Venue: Age UK Merton, 277 London Rd, Mitcham CR4 3NT
|1.||Welcome and Introductions
The meeting was held at Age UK Merton, and chaired by Councillor David Chung. 15 residents attended, as well as three other Councillors, and officers of the council and its partners. The Chair welcomed everyone to the meeting.
Sgt Andy Ball
Sergeant Andy Ball from Mitcham Safer Neighbourhood Team (SNT) provided an update on local policing issues.
There has been an ongoing issue with dogs where owners are unable to control their dogs and they present a danger to others. The team has issues warrants and seized four dogs. The team initially writes to owners but if the problems is not resolved they may go to court and seek seizure. The police deal with situations where there are criminal offences whereas lost dogs and other issues are dealt with by Merton Council.
Working with Merton Council they have closed two brothels and a third is being considered. Drug warrants have also been served and the SNT will look at any intelligence provided by residents.
Youth engagement work has been a priority, including a PSCO in Pollards Hill using football training sessions to engage young people. The team also involved a groups of cadets in clearing a resident’s garden after they had been targeted by rogue traders.
There has been a problem group of Travellers responsible for a considerable amount of fly-tipping. The team has been working to seize vehicles by working with Merton Council. A vehicle was seized at an encampment in September and a £700 fine had to be paid before it was released. A resident asked if these actions could be better publicised and Sgt Bull they do this on social media but can’t guarantee press coverage.
Other residents asked about gangs in the area. Sgt Ball said there generally small groups of known young people involved in activity and most incidents are problems between those groups. The increased use of large knifes has been a recent trend and has increased the fear of these groups. Merton remains one of London’s safest boroughs and although Mitcham has more issues that other parts of Merton it is still much lower that other parts of the capital. SNTs are involved in visiting schools and youth centres to discourage involvement in gangs but most of the policing is done by specialist teams. SNTs also support colleagues in pursuing warrants against individuals to disrupt the gangs.
Asked about cycling on pavements and citizen’s arrests Sgt Ball explained there are Any Person Arrest powers but they do not recommend residents putting themselves in that position. It would be better to call contact the police. Cycling on the pavement would not be a high priority unless serious danger is posed. If serious incidents are happening regularly in the same place, then contact the teams and they can look into taking actions.
The future of Mitcham Police Station was also discussed. Sgt Ball said that the station is currently open 9am-5pm Monday to Friday whilst Wimbledon Station is open 24 hours a day 7 days a week. The plan is to move the services from Wimbledon to Mitcham but there is no timetable for this and still lots of debate about the changes. Reporting crime out of hours can be done by 999 in an emergency, 101 or online if not urgent or by email to the SNT.
|3.||Merton Health and Care Plan PDF 684 KB
Abbas Mirza, Merton Clinical Commissioning Group
Abbas Mirza, spoke about the Merton Clinical Commissioning Group’s plans and the conversations they have been having with residents. A presentation is available in Appendix 1.
Abbas said the role of the CCG is to improve health and well-being, reduce health inequalities, and ensure equal access to quality services. Every year the CCG produces new plans and speaks to residents about services. Since August they have been speaking with community groups across Merton. They are facing a number of challenges including:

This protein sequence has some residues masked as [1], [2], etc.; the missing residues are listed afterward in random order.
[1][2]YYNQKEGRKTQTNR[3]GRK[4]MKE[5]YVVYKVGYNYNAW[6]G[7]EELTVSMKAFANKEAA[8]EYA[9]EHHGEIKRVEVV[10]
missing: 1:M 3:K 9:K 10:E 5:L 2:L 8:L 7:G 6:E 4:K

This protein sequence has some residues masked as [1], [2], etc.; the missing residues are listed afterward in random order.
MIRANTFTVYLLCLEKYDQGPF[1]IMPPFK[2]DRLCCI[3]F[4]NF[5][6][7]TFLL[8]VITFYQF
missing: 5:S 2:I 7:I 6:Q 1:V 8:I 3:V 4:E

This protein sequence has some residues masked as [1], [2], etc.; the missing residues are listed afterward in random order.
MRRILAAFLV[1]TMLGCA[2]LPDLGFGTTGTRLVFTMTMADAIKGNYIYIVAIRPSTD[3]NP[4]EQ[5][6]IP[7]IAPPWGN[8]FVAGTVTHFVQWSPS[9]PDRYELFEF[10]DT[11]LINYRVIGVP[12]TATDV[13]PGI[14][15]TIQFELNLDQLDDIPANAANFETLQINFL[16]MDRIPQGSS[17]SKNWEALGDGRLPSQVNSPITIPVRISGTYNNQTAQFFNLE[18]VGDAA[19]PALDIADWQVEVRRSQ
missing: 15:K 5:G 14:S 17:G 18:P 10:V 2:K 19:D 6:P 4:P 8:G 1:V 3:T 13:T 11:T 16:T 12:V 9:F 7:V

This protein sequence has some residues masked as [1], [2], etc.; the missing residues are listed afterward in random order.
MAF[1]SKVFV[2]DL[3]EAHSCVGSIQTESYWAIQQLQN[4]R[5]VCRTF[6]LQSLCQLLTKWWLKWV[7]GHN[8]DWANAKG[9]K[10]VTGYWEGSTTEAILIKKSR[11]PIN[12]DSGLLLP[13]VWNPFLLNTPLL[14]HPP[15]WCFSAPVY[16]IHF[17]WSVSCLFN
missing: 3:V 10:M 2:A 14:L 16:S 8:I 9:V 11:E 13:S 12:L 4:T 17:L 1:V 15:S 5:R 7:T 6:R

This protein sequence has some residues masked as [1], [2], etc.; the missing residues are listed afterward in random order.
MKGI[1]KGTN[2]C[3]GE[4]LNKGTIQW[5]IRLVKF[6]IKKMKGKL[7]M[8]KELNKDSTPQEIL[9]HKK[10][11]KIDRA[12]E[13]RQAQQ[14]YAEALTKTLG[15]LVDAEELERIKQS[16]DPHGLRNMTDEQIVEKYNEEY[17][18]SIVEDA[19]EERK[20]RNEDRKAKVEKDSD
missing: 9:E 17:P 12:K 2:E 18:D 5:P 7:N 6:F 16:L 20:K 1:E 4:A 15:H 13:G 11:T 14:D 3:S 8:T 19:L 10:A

• We know patients have to wait longer than they would expect to, to access some services
• The NHS is facing unprecedented financial challenges
• The quality of some of our services are variable
• Not all of our NHS buildings are in the best condition and need repairs
• Having good access psychological therapies remains a challenge
• There is expected growth in our population which will put pressure on services now and in the future
• There is an increasing demand for new treatments and therapies
The CCG has three priorities areas:
Start Well – Integrated support for children and families; Emotional wellbeing and mental health
Live Well – Wellbeing and long term conditions; Mental health and wellbeing
Age Well – Complex health and care needs
Abbas asked residents for feedback on local services. Residents asked about the future of primary care in Mitcham. Abbas said there was no news on funding for the redevelopment of the Wilson, that there would be a review of local services once the Wilson was complete and operating on a similar model to the Nelson but no decisions have been made any particular facilities. A number of residents complained about waits for GP appointments at local surgeries and Abbas said he would raise these with colleagues. Abbas explained the role of the GP Hub at Wide Way Medical practice, patients can be referred by their GP or through 111.
|4.||Leader of the Council
Councillor Stephen Alambritis will provide and update and take questions
Councillor Stephen Alambritis provided an update and responded to questions. Finances across local government remain stretched and Merton was no exception. The latest Medium Term Financial Strategy shows that there is a budget gap of £19m from 2019/20 to 2022/23. This would be met through a mix of savings and income generation. Much of the cost pressures relate to Adult Social Care where the Council has a statutory duty to provide for some of the most vulnerable people in Merton. The Council has invested an additional £9m in Adult Social Care to help meet these challenges.
Children’s services where the Council is a corporate parent to 135 children and young people are also a high priority. The recent Ofsted inspection found that the Council was good with outstanding features and one of the top ten authorities in England.
Working in partnership with other boroughs has also helped reduce costs. Merton leads a legal services partnership on behalf of four other boroughs; shares regulatory services like licensing across three boroughs and has even let out three floors in the Civic Centre to colleagues in the NHS. Renting out parks has also brought in additional revenue but can cause residents concern which the council is sensitive to.
The new dementia friendly library in Colliers Wood was recently short-listed for the 2018 Library of the Year award. Wimbledon Arts Space is booked up until 25 November and will have a ministerial visit on 11 October.